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SIS Associate Professor Vandana Singh to be Honored for Her Service & Research Work

Associate Professor Vandana Singh’s work over the past few years is being recognized by several outlets – both for the extensive service she has undertaken, and for her research.
She will receive the College of Communication & Information Service Award in October, for which she was nominated due to her service in creating the successful proposal for the new School of Information Sciences undergraduate major, as well as service on other committees including: co-chair for the Open Source Track at Grace Hope Celebration of Women in Computing, editor for Public Library Quarterly, UTK Undergraduate Council member, UTK Undergraduate Appeals Committee member, Chair of CCI Undergraduate Affairs Committee and Director/Chair SIS Undergraduate Studies committee.

Singh said serving as chair of the SIS undergraduate committee meant learning all about undergraduate university systems in the United States. Her own undergraduate schooling was completed in India, and she has always taught in master’s programs in the United States.

“I’m very happy that I got to learn that and oversee that process, and understand the American education system, and the involvement of the state in that process,” she said.

The proposal for the program was approved in May 2019 and students began enrolling in the undergraduate program for fall 2019. Singh said the Tennessee Higher Education Commission was so impressed with the proposal submitted by SIS, it is using it as an example to show other institutions starting new undergraduate majors.

The undergraduate major has two concentrations: user experience design; and data, information management, and analytics.

“We take foundations from information organization from the library field, and then we take the user-centered design from the technology field, and we put them together. It’s a socio-technical program, so it’s for anybody who is interested in technology but doesn’t want to eliminate people from the equation,” Singh said. “In my vision, [students] will see themselves filling the gaps that computer science can’t.”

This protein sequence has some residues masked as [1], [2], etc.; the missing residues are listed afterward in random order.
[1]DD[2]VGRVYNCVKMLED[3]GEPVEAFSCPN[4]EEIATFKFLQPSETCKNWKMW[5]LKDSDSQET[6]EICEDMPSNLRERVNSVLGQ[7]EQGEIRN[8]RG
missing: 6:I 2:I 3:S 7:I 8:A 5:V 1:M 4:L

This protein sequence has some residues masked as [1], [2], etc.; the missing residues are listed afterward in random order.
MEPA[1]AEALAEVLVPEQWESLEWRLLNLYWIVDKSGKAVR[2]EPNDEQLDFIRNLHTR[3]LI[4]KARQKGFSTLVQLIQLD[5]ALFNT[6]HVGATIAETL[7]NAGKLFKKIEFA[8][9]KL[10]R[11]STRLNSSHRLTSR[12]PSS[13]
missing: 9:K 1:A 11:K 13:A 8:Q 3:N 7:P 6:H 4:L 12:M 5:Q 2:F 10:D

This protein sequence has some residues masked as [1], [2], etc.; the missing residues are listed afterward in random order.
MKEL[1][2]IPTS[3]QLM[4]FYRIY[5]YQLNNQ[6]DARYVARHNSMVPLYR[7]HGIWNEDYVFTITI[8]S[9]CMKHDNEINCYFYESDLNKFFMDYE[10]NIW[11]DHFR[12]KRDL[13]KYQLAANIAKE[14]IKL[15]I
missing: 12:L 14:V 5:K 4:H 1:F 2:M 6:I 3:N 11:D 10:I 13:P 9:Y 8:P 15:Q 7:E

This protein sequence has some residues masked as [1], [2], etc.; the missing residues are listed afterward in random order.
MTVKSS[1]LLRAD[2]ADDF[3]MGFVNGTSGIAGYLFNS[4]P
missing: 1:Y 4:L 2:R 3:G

Besides providing students with skills to fill a growing job field, Singh also hopes that the undergraduate major could help more women to enter the IT field. One of the other notable service roles Singh fills is as chair for the Open Source Track in the Grace Hope Celebration of Women in Computing, ( which is the largest technology conference for women in the field of technology.

In fact, Singh focuses much of her research on barriers women and marginalized populations face in IT, and what could break down some of those barriers.

“This is really a very good time to be working on this because there’s a lot happening around gender equality with issues such as equal pay receiving significant media attention, and it’s giving momentum to equality movement for women including women in technology, ” Singh said, noting she recently presented at two conferences in Canada, and both were about women and open source software.

At the International Conference on Software Engineering (ICSE), she participated in a workshop on gender equality and presented the paper, “Women Only Spaces in Open Source Software.” This paper will be published in the IEEE “Software” magazine as research that is useful to industry practitioners.

Then, at the International Conference on Open Source Systems, she presented “Inclusion Initiatives for Women of Open Source Software,” which was nominated for best paper of the conference.

Singh was also thrilled to learn that a paper she published in 2017, “Open source integrated library systems migration: Librarians share the lessons learnt,” will be a featured article in the “Informed Librarian” for July/August 2019 as it was deemed useful for library professionals.

In September, Singh will travel to Paris for the European Conference on Software Architecture, where she will share the results of interviews she conducted with women about their experiences of how they are treated in IT fields.

To learn more about Singh’s past and ongoing work, visit her website at